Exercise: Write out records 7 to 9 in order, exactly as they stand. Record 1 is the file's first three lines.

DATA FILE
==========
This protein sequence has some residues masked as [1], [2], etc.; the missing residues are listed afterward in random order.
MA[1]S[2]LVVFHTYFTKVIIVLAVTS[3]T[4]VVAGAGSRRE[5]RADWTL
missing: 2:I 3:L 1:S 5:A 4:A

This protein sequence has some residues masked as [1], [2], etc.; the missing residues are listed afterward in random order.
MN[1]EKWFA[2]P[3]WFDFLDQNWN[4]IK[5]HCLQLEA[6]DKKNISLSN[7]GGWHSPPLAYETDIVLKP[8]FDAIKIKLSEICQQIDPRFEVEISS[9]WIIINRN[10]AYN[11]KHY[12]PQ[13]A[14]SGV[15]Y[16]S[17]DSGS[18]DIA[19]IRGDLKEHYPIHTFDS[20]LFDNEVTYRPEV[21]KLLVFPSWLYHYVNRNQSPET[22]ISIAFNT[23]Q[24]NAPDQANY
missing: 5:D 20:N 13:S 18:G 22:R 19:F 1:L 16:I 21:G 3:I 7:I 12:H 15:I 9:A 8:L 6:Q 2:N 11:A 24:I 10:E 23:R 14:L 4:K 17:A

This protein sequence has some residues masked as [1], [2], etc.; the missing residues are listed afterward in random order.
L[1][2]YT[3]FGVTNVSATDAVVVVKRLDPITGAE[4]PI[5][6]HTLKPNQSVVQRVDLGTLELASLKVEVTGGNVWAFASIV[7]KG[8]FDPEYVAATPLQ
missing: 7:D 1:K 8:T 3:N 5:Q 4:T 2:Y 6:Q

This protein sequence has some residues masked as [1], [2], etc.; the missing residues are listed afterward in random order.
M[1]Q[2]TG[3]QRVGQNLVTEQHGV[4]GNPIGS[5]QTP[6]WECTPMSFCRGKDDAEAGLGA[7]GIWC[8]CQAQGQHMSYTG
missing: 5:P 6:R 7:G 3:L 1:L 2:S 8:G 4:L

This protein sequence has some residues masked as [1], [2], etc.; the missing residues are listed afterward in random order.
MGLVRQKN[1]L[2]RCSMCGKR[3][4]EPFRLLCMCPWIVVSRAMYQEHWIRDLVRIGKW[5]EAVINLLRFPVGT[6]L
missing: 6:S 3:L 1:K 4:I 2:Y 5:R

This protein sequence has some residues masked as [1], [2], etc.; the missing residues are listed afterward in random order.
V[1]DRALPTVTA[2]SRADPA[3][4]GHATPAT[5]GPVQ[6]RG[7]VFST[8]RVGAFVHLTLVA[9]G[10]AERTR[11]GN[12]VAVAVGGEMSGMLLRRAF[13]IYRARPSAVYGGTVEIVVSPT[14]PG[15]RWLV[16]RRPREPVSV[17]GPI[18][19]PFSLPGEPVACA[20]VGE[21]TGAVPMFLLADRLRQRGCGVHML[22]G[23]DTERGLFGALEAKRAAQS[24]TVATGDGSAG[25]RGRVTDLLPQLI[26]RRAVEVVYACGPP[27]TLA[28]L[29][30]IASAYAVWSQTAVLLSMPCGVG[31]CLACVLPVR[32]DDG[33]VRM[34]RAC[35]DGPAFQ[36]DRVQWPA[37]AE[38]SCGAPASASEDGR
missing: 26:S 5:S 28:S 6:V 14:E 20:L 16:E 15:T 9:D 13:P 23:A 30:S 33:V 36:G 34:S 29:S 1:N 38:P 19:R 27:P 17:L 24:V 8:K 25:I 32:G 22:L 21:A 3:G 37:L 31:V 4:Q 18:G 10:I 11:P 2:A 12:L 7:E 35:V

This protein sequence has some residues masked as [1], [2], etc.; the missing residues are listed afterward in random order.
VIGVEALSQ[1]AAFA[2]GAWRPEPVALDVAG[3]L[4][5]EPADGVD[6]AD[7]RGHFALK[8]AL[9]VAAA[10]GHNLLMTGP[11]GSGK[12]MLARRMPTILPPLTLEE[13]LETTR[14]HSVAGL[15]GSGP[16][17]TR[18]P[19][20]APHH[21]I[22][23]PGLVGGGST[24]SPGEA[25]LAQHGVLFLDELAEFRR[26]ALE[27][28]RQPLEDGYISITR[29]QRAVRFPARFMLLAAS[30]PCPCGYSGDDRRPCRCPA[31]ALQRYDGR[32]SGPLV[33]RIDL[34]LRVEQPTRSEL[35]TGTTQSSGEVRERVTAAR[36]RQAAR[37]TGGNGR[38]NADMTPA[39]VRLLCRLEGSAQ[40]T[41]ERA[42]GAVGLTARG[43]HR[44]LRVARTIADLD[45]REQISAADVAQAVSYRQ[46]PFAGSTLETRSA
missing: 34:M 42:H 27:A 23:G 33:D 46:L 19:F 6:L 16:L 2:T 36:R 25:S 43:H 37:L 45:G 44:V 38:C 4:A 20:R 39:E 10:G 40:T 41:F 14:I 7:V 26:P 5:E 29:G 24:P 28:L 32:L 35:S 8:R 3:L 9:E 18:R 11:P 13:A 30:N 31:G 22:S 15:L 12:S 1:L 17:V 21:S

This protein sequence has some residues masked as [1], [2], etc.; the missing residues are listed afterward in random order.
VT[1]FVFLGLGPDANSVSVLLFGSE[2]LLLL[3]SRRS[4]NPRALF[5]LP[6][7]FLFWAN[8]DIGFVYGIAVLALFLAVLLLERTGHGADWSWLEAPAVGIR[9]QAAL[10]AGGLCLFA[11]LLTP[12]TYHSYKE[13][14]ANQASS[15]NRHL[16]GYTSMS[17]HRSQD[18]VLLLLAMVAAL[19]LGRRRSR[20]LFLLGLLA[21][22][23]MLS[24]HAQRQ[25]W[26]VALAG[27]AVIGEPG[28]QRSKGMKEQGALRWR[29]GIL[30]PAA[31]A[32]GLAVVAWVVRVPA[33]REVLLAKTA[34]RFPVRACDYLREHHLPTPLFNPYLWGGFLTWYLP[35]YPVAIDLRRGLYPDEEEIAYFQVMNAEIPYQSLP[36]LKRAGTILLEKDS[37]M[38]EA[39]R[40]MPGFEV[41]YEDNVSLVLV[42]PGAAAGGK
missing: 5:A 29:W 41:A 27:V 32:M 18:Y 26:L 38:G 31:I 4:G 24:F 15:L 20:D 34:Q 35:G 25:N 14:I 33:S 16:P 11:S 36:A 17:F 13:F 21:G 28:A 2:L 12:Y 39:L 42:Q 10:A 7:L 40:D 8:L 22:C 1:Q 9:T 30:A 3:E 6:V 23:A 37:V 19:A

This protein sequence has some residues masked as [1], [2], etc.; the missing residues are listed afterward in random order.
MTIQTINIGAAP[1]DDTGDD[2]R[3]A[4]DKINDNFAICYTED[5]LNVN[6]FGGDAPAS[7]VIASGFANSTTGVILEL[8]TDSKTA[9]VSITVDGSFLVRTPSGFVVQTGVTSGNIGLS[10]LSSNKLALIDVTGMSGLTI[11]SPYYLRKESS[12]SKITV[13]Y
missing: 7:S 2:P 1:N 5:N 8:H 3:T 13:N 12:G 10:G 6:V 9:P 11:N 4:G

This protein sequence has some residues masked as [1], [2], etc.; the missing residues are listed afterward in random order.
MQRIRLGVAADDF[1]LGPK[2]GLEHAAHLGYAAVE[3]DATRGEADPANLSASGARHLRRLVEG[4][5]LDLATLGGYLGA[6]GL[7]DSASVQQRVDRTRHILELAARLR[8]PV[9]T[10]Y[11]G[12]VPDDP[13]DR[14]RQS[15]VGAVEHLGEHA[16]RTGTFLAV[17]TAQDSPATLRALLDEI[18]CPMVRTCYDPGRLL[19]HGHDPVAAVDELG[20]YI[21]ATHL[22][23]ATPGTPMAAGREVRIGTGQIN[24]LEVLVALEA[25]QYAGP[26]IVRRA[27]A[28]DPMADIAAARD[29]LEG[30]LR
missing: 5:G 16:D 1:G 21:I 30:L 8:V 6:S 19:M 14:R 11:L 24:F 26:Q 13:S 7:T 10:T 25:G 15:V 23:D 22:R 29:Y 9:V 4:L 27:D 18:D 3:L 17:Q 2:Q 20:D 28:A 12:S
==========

This protein sequence has some residues masked as [1], [2], etc.; the missing residues are listed afterward in random order.
VIGVEALSQ[1]AAFA[2]GAWRPEPVALDVAG[3]L[4][5]EPADGVD[6]AD[7]RGHFALK[8]AL[9]VAAA[10]GHNLLMTGP[11]GSGK[12]MLARRMPTILPPLTLEE[13]LETTR[14]HSVAGL[15]GSGP[16][17]TR[18]P[19][20]APHH[21]I[22][23]PGLVGGGST[24]SPGEA[25]LAQHGVLFLDELAEFRR[26]ALE[27][28]RQPLEDGYISITR[29]QRAVRFPARFMLLAAS[30]PCPCGYSGDDRRPCRCPA[31]ALQRYDGR[32]SGPLV[33]RIDL[34]LRVEQPTRSEL[35]TGTTQSSGEVRERVTAAR[36]RQAAR[37]TGGNGR[38]NADMTPA[39]VRLLCRLEGSAQ[40]T[41]ERA[42]GAVGLTARG[43]HR[44]LRVARTIADLD[45]REQISAADVAQAVSYRQ[46]PFAGSTLETRSA
missing: 34:M 42:H 27:A 23:G 33:D 46:L 19:F 6:L 16:L 2:T 36:R 25:S 43:H 37:L 45:G 44:V 38:C 4:A 20:R 39:E 10:G 40:T 41:F 14:I 7:V 26:P 5:E 29:G 24:P 28:L 32:L 35:S 8:R 3:L 9:E 18:R 11:P 13:A 30:N 31:G 22:S 15:L 12:S 1:L 17:V 21:S

This protein sequence has some residues masked as [1], [2], etc.; the missing residues are listed afterward in random order.
VT[1]FVFLGLGPDANSVSVLLFGSE[2]LLLL[3]SRRS[4]NPRALF[5]LP[6][7]FLFWAN[8]DIGFVYGIAVLALFLAVLLLERTGHGADWSWLEAPAVGIR[9]QAAL[10]AGGLCLFA[11]LLTP[12]TYHSYKE[13][14]ANQASS[15]NRHL[16]GYTSMS[17]HRSQD[18]VLLLLAMVAAL[19]LGRRRSR[20]LFLLGLLA[21][22][23]MLS[24]HAQRQ[25]W[26]VALAG[27]AVIGEPG[28]QRSKGMKEQGALRWR[29]GIL[30]PAA[31]A[32]GLAVVAWVVRVPA[33]REVLLAKTA[34]RFPVRACDYLREHHLPTPLFNPYLWGGFLTWYLP[35]YPVAIDLRRGLYPDEEEIAYFQVMNAEIPYQSLP[36]LKRAGTILLEKDS[37]M[38]EA[39]R[40]MPGFEV[41]YEDNVSLVLV[42]PGAAAGGK
missing: 5:A 29:W 41:A 27:V 32:M 18:Y 26:L 38:G 31:I 4:G 24:F 15:L 20:D 34:Q 35:G 25:N 14:I 33:S 16:P 11:S 36:A 17:F 13:F 21:G 28:A 2:L 12:Y 39:L 42:Q 10:A 7:L 40:D 8:L 22:C 1:Q 9:T 30:A 3:E 6:V 23:A 37:V 19:A

This protein sequence has some residues masked as [1], [2], etc.; the missing residues are listed afterward in random order.
MTIQTINIGAAP[1]DDTGDD[2]R[3]A[4]DKINDNFAICYTED[5]LNVN[6]FGGDAPAS[7]VIASGFANSTTGVILEL[8]TDSKTA[9]VSITVDGSFLVRTPSGFVVQTGVTSGNIGLS[10]LSSNKLALIDVTGMSGLTI[11]SPYYLRKESS[12]SKITV[13]Y
missing: 7:S 2:P 1:N 5:N 8:H 3:T 13:N 12:G 10:G 6:V 9:P 11:N 4:G